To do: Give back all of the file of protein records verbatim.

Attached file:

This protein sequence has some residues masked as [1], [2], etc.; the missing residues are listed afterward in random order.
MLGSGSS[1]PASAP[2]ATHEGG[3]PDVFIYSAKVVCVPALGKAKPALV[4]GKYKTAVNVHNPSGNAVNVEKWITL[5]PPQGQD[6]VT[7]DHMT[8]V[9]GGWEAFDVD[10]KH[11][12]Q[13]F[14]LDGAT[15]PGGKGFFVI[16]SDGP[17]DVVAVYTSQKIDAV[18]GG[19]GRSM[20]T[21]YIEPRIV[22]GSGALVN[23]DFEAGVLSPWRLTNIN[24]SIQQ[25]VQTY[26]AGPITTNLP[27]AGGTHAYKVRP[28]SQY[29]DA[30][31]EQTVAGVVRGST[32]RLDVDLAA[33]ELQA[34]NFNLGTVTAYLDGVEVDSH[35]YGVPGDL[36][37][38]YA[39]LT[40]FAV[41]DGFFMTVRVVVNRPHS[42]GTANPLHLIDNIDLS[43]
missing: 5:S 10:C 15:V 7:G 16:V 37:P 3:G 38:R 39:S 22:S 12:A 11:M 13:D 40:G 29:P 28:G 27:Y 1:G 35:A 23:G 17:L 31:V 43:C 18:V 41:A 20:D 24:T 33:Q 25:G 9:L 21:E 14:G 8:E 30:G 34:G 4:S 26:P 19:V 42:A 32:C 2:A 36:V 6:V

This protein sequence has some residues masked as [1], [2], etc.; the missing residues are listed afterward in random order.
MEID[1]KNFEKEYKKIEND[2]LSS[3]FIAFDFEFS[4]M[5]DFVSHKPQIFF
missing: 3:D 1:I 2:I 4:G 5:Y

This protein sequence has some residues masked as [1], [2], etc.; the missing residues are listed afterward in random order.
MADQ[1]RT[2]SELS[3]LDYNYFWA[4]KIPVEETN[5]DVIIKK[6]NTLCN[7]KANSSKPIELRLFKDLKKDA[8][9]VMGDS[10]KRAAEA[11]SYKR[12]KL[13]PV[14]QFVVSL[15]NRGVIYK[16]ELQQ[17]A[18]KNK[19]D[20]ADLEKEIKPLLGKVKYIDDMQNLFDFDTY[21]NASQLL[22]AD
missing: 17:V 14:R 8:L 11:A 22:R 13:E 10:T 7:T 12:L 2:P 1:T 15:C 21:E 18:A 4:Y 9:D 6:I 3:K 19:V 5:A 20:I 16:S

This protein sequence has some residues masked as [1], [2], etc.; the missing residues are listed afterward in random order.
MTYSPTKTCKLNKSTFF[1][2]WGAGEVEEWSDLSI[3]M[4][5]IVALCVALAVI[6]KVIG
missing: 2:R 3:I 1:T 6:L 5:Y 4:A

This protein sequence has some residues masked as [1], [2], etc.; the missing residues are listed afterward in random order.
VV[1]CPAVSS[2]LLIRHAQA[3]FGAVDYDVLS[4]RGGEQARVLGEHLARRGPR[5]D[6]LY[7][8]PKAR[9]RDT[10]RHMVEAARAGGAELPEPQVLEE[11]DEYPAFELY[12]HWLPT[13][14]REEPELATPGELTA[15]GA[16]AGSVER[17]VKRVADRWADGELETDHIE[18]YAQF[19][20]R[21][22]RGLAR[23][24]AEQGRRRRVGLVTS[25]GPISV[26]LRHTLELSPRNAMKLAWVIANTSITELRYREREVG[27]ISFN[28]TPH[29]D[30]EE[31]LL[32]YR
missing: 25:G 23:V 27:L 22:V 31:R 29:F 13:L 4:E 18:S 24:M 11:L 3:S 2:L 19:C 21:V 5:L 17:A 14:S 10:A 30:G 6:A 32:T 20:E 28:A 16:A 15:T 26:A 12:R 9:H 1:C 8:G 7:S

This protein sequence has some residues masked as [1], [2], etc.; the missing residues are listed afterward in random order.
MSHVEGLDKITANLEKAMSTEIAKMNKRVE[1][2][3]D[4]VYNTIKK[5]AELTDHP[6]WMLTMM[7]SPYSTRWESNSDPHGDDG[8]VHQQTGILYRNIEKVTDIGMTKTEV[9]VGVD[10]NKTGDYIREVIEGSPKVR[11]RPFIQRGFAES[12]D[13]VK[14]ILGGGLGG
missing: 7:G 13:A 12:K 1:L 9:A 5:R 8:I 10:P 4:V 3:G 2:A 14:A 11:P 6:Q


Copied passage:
This protein sequence has some residues masked as [1], [2], etc.; the missing residues are listed afterward in random order.
MLGSGSS[1]PASAP[2]ATHEGG[3]PDVFIYSAKVVCVPALGKAKPALV[4]GKYKTAVNVHNPSGNAVNVEKWITL[5]PPQGQD[6]VT[7]DHMT[8]V[9]GGWEAFDVD[10]KH[11][12]Q[13]F[14]LDGAT[15]PGGKGFFVI[16]SDGP[17]DVVAVYTSQKIDAV[18]GG[19]GRSM[20]T[21]YIEPRIV[22]GSGALVN[23]DFEAGVLSPWRLTNIN[24]SIQQ[25]VQTY[26]AGPITTNLP[27]AGGTHAYKVRP[28]SQY[29]DA[30][31]EQTVAGVVRGST[32]RLDVDLAA[33]ELQA[34]NFNLGTVTAYLDGVEVDSH[35]YGVPGDL[36][37][38]YA[39]LT[40]FAV[41]DGFFMTVRVVVNRPHS[42]GTANPLHLIDNIDLS[43]
missing: 5:S 10:C 15:V 7:G 16:V 37:P 3:G 38:R 39:S 22:S 12:A 11:M 13:D 40:G 29:P 28:G 27:Y 1:G 35:A 23:G 17:L 31:V 43:C 18:V 41:A 20:D 24:T 33:Q 25:G 9:L 21:E 14:G 8:E 30:G 34:G 4:S 26:P 19:V 42:A 32:C 2:A 36:V 6:V

This protein sequence has some residues masked as [1], [2], etc.; the missing residues are listed afterward in random order.
MEID[1]KNFEKEYKKIEND[2]LSS[3]FIAFDFEFS[4]M[5]DFVSHKPQIFF
missing: 3:D 1:I 2:I 4:G 5:Y

This protein sequence has some residues masked as [1], [2], etc.; the missing residues are listed afterward in random order.
MADQ[1]RT[2]SELS[3]LDYNYFWA[4]KIPVEETN[5]DVIIKK[6]NTLCN[7]KANSSKPIELRLFKDLKKDA[8][9]VMGDS[10]KRAAEA[11]SYKR[12]KL[13]PV[14]QFVVSL[15]NRGVIYK[16]ELQQ[17]A[18]KNK[19]D[20]ADLEKEIKPLLGKVKYIDDMQNLFDFDTY[21]NASQLL[22]AD
missing: 17:V 14:R 8:L 11:A 22:R 13:E 10:T 7:T 12:L 2:P 1:T 15:C 21:E 18:A 4:Y 9:D 6:I 3:K 19:V 5:A 20:I 16:S

This protein sequence has some residues masked as [1], [2], etc.; the missing residues are listed afterward in random order.
MTYSPTKTCKLNKSTFF[1][2]WGAGEVEEWSDLSI[3]M[4][5]IVALCVALAVI[6]KVIG
missing: 2:R 3:I 1:T 6:L 5:Y 4:A

This protein sequence has some residues masked as [1], [2], etc.; the missing residues are listed afterward in random order.
VV[1]CPAVSS[2]LLIRHAQA[3]FGAVDYDVLS[4]RGGEQARVLGEHLARRGPR[5]D[6]LY[7][8]PKAR[9]RDT[10]RHMVEAARAGGAELPEPQVLEE[11]DEYPAFELY[12]HWLPT[13][14]REEPELATPGELTA[15]GA[16]AGSVER[17]VKRVADRWADGELETDHIE[18]YAQF[19][20]R[21][22]RGLAR[23][24]AEQGRRRRVGLVTS[25]GPISV[26]LRHTLELSPRNAMKLAWVIANTSITELRYREREVG[27]ISFN[28]TPH[29]D[30]EE[31]LL[32]YR
missing: 25:G 23:V 27:L 22:V 31:R 29:F 13:L 4:E 18:S 24:M 11:L 3:S 2:L 19:C 21:V 5:L 17:A 14:S 10:A 30:G 6:A 32:T 20:E 28:A 16:A 15:T 26:A 12:R 9:H 1:C 8:G 7:S

This protein sequence has some residues masked as [1], [2], etc.; the missing residues are listed afterward in random order.
MSHVEGLDKITANLEKAMSTEIAKMNKRVE[1][2][3]D[4]VYNTIKK[5]AELTDHP[6]WMLTMM[7]SPYSTRWESNSDPHGDDG[8]VHQQTGILYRNIEKVTDIGMTKTEV[9]VGVD[10]NKTGDYIREVIEGSPKVR[11]RPFIQRGFAES[12]D[13]VK[14]ILGGGLGG
missing: 7:G 13:A 12:K 1:L 9:A 5:R 8:I 10:P 4:V 3:G 2:A 14:A 11:P 6:Q